One other comment regarding masking versus alpha. There’s no difference, it’s just that alpha can have values other than on or off. If you want to replicate CalcCMask exactly, then you would use an on/off mask, but in fact you’d definitely get better results by anti-aliasing the edges of the mask. Andy’s code doesn’t attempt this, so it really is very similar to CalcCMask - however, the mask detection/creation routines could be modified to create a soft edge to the mask which would be great for matteing photographs. I may have a go at doing that. –GC

Thanks for your help. I’m moving an application to Cocoa and I’m almost done but I can’t finish the job because the old program made heavy use of CalcCMask to create bitmap masks for images so they could be clipped to their outline and drawn over other images without the background showing through. As you note, with Quartz this is impossible. It’s impossible to mask an image so that the background won’t show through. Chromacolor masking won’t work because just as you say any pixels in the image that have the same value as the key color won’t be masked. It is also impossible to find the outline of the content pixels in a image like CalcCMask did. Of course I can open all of the images in the application’s resources folder and edit them so that the parts that need to be opaque and transparent are correct, and then just draw them. But this a huge job and will only solve the problem for images loaded from the application’s resources. This is why I came up with the “ridiculous, laughably stupid” idea of using the QuickDraw code in the Cocoa app. It seems ironic that to implement image masking in Quartz the images have to be created masked correctly with a program like Photoshop before Quartz can draw them since even idiots like me could mask them easily with a few ancient severely deprecated Quickdraw calls. The one thing in Quartz that SUX is image masking.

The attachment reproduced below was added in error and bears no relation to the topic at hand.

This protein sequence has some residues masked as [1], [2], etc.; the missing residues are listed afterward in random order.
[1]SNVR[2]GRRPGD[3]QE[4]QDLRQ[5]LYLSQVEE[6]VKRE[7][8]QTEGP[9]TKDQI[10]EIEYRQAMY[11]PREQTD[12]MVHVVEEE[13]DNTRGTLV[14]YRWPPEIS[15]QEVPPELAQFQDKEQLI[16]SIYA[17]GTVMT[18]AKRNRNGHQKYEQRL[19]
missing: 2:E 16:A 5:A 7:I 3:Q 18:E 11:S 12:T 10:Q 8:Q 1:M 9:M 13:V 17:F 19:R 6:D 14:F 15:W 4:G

I’ve put my modified version of Andy Finell’s code on my site, URL is It still needs more work to be an exact replacement for CalcCMask however - at present it’s more like a SeedCFill followed by a CopyDeepMask. It does show the approach is likely to bear fruit though. If I get any time I’ll have a go at making a CalcCMask replacement, which is very similar but flood fills from all four edges of a given rectangle, not just from a single point. I’ve kept Andy’s demo project more or less intact with minor alterations to display the masked image instead of the wagic wand selection of the original. The additional code is in an NSImage category, and makes use of one class from Andy - SelectionBuilder. The only mod I made to that class was a flag to return a normal or inverted mask. To demo the results, open an image and click somewhere. The clicked area is masked out. You can keep clicking to remove more and more from the image. –GC